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Study: Infants may be more perceptive than we think

By Walter McDaniel     Aug 13, 2014 in Science
According to a new study babies can recognize not only new objects but new paths taken by objects. For example a 10-month-old child can notice when objects such as tables move unnaturally.
Previously scientists believed that object permanence in children was a cut-and-dry topic. Now new information has come to light about how simply registering new experiences with motion can stand out in a baby's mind.
Researchers used computer models of real-world events such as buses and tables jumping over a wall to interest infants. During the study they constantly watched the children for any behavioral changes. Readers who regularly study papers can check the findings here.
According to their report these children had notable changes in their reaction to new experiences. Infants reportedly even noticed pattern changes between objects they had seen before. Babies tended to look longer at patterns of movement which they have not experienced. Scientists are calling this a "visual habituation paradigm". Previous studies note that this plays an important part in the development of infants across many species.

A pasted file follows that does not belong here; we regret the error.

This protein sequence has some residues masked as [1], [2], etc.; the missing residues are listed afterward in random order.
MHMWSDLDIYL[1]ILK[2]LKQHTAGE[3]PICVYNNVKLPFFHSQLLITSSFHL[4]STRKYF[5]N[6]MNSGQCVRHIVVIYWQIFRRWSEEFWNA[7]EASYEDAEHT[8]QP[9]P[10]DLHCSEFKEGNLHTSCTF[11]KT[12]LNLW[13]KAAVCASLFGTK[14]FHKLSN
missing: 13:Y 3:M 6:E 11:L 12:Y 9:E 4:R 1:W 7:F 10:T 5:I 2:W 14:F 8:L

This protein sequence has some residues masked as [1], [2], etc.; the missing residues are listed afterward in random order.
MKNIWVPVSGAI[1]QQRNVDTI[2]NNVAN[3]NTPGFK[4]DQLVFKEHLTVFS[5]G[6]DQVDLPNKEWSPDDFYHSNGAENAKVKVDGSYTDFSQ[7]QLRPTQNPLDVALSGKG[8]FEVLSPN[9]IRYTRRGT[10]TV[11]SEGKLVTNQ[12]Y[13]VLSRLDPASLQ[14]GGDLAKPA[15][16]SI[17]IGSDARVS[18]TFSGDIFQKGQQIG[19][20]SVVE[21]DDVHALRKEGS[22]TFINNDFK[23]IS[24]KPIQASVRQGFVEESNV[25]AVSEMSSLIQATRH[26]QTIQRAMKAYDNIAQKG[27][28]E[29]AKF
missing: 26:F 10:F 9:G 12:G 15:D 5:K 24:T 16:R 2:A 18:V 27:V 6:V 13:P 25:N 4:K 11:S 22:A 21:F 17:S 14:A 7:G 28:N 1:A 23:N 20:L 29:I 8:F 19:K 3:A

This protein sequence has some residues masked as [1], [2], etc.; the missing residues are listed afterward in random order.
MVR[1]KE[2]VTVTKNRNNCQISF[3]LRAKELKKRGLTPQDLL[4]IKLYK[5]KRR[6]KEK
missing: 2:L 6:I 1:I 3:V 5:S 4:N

Findings such as these mirror ones published on sites such as the Tech Times. While memory is not their strong suit babies and possibly even fetuses have significant ability to recognize and perceive changes. Evidence is clear; infants are highly perceptive, more so than we ever thought.
According to previous findings there may also be a natural reason for this behavior. While our knowledge on children is not complete we do know that early stages of development are the most important ones. Since the brain is better able to take in information it is a beneficial behavior to constantly take in new information.
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